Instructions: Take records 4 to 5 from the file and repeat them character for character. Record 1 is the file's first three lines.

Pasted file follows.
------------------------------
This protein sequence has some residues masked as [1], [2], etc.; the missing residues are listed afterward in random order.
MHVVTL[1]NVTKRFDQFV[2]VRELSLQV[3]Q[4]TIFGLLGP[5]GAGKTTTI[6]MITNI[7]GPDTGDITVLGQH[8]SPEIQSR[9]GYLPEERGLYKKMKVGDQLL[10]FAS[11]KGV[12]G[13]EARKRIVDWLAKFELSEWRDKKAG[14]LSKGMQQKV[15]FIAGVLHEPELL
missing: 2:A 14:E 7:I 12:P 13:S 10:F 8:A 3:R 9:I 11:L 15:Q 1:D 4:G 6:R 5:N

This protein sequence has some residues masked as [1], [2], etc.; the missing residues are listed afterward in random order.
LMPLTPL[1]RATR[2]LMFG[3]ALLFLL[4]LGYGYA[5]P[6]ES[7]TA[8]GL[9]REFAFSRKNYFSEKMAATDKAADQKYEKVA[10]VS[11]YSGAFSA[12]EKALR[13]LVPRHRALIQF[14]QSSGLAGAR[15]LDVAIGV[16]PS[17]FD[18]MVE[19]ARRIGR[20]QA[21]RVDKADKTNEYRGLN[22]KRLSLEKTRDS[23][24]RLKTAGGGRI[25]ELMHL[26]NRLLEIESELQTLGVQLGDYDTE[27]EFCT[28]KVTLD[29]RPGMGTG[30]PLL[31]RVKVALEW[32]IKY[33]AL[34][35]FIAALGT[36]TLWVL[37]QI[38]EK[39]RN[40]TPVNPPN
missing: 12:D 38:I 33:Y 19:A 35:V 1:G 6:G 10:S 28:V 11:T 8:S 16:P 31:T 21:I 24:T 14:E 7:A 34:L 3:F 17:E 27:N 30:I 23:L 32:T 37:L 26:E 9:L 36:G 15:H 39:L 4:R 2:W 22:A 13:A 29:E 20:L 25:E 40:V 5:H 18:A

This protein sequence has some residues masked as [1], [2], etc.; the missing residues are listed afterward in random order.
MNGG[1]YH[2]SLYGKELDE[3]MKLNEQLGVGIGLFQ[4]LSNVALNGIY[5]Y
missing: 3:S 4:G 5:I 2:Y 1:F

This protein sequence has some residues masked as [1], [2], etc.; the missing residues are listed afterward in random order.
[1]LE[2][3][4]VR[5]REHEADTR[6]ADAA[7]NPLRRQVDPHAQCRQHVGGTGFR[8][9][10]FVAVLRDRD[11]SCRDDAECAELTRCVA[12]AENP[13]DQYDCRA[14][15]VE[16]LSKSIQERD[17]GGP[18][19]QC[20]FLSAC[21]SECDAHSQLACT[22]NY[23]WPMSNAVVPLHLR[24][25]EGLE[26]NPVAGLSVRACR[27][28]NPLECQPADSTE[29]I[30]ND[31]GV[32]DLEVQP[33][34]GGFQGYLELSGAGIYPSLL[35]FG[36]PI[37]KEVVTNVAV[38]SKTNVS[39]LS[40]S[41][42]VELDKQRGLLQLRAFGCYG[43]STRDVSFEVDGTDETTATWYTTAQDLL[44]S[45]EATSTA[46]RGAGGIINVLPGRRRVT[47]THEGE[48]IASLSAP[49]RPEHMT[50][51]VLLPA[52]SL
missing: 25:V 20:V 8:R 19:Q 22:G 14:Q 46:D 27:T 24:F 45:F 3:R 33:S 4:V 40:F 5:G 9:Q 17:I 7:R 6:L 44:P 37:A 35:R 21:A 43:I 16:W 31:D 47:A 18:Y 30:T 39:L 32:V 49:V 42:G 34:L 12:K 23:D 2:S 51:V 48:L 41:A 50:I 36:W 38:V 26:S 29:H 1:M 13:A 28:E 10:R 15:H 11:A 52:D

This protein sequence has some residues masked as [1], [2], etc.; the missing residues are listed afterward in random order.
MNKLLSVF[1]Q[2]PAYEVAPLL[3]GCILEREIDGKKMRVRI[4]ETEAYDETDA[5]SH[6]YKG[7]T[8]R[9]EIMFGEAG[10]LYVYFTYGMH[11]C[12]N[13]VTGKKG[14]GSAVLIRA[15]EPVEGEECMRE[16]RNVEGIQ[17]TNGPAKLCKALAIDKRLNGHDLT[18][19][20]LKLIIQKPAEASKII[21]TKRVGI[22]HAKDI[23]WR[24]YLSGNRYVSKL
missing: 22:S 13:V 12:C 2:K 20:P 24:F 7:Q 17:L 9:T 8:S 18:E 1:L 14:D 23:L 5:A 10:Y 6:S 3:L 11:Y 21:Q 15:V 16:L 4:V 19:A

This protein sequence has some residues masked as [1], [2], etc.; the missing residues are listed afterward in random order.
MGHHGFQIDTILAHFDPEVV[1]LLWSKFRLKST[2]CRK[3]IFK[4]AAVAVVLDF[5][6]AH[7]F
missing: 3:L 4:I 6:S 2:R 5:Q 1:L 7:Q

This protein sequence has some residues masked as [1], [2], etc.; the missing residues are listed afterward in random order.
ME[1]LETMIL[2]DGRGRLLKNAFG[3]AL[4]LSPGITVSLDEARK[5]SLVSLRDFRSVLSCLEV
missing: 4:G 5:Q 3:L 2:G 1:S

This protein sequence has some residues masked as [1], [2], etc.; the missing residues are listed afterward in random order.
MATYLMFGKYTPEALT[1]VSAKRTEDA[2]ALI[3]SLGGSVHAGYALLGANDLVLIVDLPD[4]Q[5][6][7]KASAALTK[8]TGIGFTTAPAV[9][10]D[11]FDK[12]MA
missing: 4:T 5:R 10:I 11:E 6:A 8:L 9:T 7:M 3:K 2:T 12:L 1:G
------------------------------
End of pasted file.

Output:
This protein sequence has some residues masked as [1], [2], etc.; the missing residues are listed afterward in random order.
[1]LE[2][3][4]VR[5]REHEADTR[6]ADAA[7]NPLRRQVDPHAQCRQHVGGTGFR[8][9][10]FVAVLRDRD[11]SCRDDAECAELTRCVA[12]AENP[13]DQYDCRA[14][15]VE[16]LSKSIQERD[17]GGP[18][19]QC[20]FLSAC[21]SECDAHSQLACT[22]NY[23]WPMSNAVVPLHLR[24][25]EGLE[26]NPVAGLSVRACR[27][28]NPLECQPADSTE[29]I[30]ND[31]GV[32]DLEVQP[33][34]GGFQGYLELSGAGIYPSLL[35]FG[36]PI[37]KEVVTNVAV[38]SKTNVS[39]LS[40]S[41][42]VELDKQRGLLQLRAFGCYG[43]STRDVSFEVDGTDETTATWYTTAQDLL[44]S[45]EATSTA[46]RGAGGIINVLPGRRRVT[47]THEGE[48]IASLSAP[49]RPEHMT[50][51]VLLPA[52]SL
missing: 25:V 20:V 8:R 19:Q 22:G 14:Q 46:D 27:T 24:F 45:F 3:R 33:S 4:V 40:F 5:G 9:Q 17:I 7:R 6:L 44:P 37:A 35:R 21:A 43:I 16:W 31:D 47:A 18:Y 30:T 39:L 32:V 49:V 42:G 34:L 12:K 23:D 2:S 51:V 48:L 41:A 50:I 36:W 38:V 26:S 29:H 1:M 13:A 28:E 10:R 15:H 11:A 52:D

This protein sequence has some residues masked as [1], [2], etc.; the missing residues are listed afterward in random order.
MNKLLSVF[1]Q[2]PAYEVAPLL[3]GCILEREIDGKKMRVRI[4]ETEAYDETDA[5]SH[6]YKG[7]T[8]R[9]EIMFGEAG[10]LYVYFTYGMH[11]C[12]N[13]VTGKKG[14]GSAVLIRA[15]EPVEGEECMRE[16]RNVEGIQ[17]TNGPAKLCKALAIDKRLNGHDLT[18][19][20]LKLIIQKPAEASKII[21]TKRVGI[22]HAKDI[23]WR[24]YLSGNRYVSKL
missing: 22:S 13:V 12:C 2:K 20:P 24:F 7:Q 17:L 9:T 8:S 18:E 1:L 14:D 23:L 5:A 10:Y 6:S 3:L 11:Y 21:Q 15:V 16:L 4:V 19:A